Rosebud Guitar - Jerry's Favorite
Rosebud Guitar – Jerry’s Favorite

“Rosebud” – 1989

*In 1990 Garcia introduced the 3rd Doug Irwin guitar “Rosebud”, named for the inlaid dancing skeleton on the ebony cover plate. It is almost a twin of Tiger, but two pounds lighter at 11 1/2 pounds. (While the shape is identical to Tigers, the body inlay, tone and volume control positions are different.) Though he continued to use Tiger with Garcia Band for about a year, Rosebud became Jerry’s full time guitar.

Specifications: Under Rosebud is a cavity that houses a gutted out Roland GK-2 guitar synthesizer interface. The carved cocobola top and back are divided by a flamed maple core that has been hollowed out to reduce weight. The maple neck has a vermilion stripe and a 24-fret ebony fingerboard. As with the Wolf and Tiger, the electronics layout and pickups are basically like those of a Strat one volume control, two tone knobs, and a five-way selector switch. Rosebud features three DiMarzio Super II split coil humbuckers. Except for the Schaller bridge, tuners and brass knobs all the hardware is hand-fabricated of brass by Irwin, including the tailpiece, the switchplate, the pickup plate assembly and the jack mounting plates. The GK-2 mates with a GR-50 synthesizer rack mount unit. This is controlled by interacting pieces. Midi volume and synth patch increment/decrement changes (which are the red mini-momentary action switches on the guitar) were generated conveniently by the GK-2 controller electronics. One of the switches were for ‘remote’ incrementing of the synth(s) patch numbers, the other for decrementing to a different patch. It was possible for Jer to switch between guitar or synth(s) by themselves by use of the volume pots on the guitar or have both at the same time.

The GR-50 synth unit was coupled via Midi interface cabling to a Lake Butler Midigator foot-controller. The LB Midigator was used primarily to switch to a patch that was not ‘adjacent’ to the last patch used. For example, going from patch 9 to patch 33 could not be accomplished by using the GK-2 inc/dec switches in one move, so a foot controller was used for that. The Lake Butler Midigator could be set up to be labeled by song title or ‘space1’ , where under that label up to 5 different patch changes could be stored and accessed easily.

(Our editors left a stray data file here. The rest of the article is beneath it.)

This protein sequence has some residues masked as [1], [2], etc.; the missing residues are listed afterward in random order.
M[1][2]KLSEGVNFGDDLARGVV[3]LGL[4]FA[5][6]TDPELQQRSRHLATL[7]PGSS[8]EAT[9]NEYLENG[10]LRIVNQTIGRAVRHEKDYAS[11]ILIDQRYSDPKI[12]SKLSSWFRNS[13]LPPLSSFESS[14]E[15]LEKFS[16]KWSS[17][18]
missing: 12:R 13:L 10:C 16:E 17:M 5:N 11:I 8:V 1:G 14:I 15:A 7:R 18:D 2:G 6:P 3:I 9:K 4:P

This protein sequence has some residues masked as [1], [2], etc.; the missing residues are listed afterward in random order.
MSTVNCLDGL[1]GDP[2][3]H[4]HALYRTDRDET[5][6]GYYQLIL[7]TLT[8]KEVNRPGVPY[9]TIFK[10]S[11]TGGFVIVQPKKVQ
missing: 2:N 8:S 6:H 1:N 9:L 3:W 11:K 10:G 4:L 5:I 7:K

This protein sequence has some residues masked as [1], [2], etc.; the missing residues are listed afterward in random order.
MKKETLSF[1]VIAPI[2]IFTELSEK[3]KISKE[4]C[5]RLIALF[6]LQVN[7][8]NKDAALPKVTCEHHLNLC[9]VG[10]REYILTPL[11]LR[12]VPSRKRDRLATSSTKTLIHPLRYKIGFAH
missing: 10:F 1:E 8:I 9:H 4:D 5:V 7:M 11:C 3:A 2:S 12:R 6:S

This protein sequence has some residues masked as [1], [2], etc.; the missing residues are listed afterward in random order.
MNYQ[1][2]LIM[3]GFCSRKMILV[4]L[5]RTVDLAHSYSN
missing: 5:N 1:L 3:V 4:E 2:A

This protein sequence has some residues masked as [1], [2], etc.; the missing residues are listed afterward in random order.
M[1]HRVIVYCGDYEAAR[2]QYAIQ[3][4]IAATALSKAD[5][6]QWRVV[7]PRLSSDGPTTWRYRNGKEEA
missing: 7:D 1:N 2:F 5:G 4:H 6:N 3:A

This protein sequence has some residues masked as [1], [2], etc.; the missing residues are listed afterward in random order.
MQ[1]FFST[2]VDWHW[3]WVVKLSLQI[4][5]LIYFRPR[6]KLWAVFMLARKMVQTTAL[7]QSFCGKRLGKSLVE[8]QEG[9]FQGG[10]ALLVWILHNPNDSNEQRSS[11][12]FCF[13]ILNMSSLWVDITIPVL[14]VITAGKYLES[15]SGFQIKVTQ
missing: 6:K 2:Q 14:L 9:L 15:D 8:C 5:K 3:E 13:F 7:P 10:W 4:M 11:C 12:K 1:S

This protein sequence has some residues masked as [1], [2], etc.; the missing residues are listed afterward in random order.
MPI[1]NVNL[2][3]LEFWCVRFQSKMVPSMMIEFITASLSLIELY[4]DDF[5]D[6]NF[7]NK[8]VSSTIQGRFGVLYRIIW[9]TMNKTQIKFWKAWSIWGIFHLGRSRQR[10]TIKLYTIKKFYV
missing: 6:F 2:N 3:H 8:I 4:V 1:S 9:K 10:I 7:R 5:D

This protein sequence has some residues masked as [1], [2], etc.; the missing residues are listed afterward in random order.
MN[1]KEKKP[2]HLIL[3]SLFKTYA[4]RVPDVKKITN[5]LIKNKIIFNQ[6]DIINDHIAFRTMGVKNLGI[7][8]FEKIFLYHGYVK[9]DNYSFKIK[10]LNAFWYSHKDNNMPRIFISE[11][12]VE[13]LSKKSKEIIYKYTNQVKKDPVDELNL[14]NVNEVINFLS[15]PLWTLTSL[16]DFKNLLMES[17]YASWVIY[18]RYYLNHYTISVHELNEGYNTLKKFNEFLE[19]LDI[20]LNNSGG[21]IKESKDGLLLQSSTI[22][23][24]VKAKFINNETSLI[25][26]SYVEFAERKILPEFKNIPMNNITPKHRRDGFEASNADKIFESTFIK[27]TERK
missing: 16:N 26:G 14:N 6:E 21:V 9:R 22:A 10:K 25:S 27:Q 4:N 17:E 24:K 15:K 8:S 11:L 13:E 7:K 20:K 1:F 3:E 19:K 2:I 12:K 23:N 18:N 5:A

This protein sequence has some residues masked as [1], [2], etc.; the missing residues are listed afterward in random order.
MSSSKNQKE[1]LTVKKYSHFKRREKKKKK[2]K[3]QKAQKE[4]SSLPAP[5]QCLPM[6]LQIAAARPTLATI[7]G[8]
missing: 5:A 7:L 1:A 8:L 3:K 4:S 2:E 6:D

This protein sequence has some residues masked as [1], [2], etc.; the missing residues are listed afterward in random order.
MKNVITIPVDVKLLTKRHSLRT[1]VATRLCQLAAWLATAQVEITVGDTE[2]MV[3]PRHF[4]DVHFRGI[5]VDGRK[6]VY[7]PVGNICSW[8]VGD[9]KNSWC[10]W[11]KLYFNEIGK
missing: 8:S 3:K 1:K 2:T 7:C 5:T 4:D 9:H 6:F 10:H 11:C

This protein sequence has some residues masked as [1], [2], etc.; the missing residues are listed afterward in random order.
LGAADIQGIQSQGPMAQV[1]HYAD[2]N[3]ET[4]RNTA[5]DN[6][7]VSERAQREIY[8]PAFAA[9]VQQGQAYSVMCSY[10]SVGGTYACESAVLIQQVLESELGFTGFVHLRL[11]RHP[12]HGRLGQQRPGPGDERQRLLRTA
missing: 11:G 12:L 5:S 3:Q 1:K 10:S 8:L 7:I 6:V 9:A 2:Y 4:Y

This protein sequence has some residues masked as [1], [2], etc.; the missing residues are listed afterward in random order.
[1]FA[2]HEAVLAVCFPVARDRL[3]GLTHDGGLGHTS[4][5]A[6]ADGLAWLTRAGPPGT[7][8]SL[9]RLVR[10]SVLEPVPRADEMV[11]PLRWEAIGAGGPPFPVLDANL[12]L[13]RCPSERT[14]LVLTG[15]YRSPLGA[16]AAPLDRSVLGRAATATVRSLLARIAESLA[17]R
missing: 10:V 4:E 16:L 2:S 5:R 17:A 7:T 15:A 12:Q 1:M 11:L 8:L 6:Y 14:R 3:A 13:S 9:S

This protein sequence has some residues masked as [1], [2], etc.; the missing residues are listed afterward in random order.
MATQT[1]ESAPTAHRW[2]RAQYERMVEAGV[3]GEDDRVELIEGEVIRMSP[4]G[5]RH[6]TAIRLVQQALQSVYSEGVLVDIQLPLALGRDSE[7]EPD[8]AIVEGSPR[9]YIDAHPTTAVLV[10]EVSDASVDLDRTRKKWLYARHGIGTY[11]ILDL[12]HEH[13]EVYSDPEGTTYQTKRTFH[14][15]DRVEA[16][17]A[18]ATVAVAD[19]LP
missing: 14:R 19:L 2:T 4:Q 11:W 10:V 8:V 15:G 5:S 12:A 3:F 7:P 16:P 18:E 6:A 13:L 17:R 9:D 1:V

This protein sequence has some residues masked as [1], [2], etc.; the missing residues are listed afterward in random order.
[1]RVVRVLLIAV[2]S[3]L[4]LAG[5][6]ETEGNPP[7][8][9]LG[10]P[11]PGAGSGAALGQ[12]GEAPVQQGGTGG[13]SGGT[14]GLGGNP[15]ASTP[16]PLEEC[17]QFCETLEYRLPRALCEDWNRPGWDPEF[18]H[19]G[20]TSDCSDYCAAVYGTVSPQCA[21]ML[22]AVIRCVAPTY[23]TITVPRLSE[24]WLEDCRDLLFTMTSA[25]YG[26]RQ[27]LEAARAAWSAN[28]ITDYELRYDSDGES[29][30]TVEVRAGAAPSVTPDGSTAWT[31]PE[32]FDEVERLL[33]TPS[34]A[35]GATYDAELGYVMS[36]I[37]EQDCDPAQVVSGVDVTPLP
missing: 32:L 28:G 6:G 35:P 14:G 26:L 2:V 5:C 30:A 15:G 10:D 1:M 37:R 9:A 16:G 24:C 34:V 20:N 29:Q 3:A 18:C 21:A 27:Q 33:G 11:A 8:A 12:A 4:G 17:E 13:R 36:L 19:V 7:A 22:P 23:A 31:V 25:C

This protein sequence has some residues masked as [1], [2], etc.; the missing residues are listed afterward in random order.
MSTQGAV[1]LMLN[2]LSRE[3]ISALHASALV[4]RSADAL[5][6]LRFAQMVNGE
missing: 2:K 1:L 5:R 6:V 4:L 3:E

For example, a MIDI patch of Bambu Tremolo on the Korg M1R, with an oboe, a flute, a flungelhorn could be stored under the title of Space1.

The MIDI thru port of the GR-50 was cabled to the MIDI in of the Korg M1R. You hear many of the MIDI patches Garcia used on Without a Net and Built to Last. It is located at the bottom of the rack if you look at the guitar picture on the right side of the page.

If Jer hit the patch increment button on the GK-2, the patch would be incremented on both the GR50 and Korg M1R at the same time if he used both units on the same MIDI channel (MIDI can support up to 16 channels). He worked with a library of about 500 sounds.

All three of Irwin’s guitars share Garcia’s effect-loop design, which is basically a stereo jack that sends the signal out through the effects and back before it hits the volume and tone controls.

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*Correction: Originally named “The Saint”, Jerry Garcia first played the guitar on New Years Eve of 1989 at the Oakland Colosseum in California and then was used as his main stage guitar until 1993.

Guitar Details

  • Luthier: Doug Irwin
  • Client: Jerome John “Jerry” Garcia
  • Date: 1989
  • Medium: Cocobola, flamed maple, maple, vermilion, ebony, ivory, brass, mother-of-pearl
  • Dimensions:
    Length: 40.375″
  • Width: 13.375″
  • Weight: 11.5 lbs


  • Medium: Ebony face on top of a layered flame maple core with vermilion and maple
  • Tuning pegs: Schaller M6G Tunners
  • Dimensions:
  • Upper width: 3.845″
    Lower width: 3.15″
    Thickness: 0.645″


  • Medium: Ebony fretboard with layered flame maple core with vermilion and maple
  • Nut width: 1.65″
  • String spacing: 0.250″ equidistant string to string
  • Fretboard width: At base – 2.11″
  • Overall string spacing: At bridge – 2.01″
  • String height:
  • 1st fret low E: 0.046″
    1st fret high E: 0.031″
    24th fret low E: 0.125″
    24th fret high E: 0.125″
  • Bridge: Schaller Harmonic Bridge
  • Tailpiece: Custom brass and Cocobola


  • Medium: Layered cocobola, Western maple and maple
  • Knobs: Schaller
  • Custom brass:
  • Jacks
    Five way switch
  • Dimensions:
  • Outerbody edge thikness: 1.42″
    Body waist width: 8.875″
    Body ear width: 11.375″
  • Body plate:
  • Ebony oval width: 5.35″
    Ebony oval lenght: 3.77″

Photographs courtesy: Herb Greene

Photos of Jerry Garcia Playing Rosebud (various photographers)

One Response

  • You say the nut width is 1.65″ and the overall string spacing at the nut is 2.01″. Could you clarify how the spacing can be wider than the nut width? Also, when you say the neck width is 2.11″ at base, what does that mean? Could you tell us the width at the 12th fret instead, or at least the fret number that is “the base”

    Thanks, Rob

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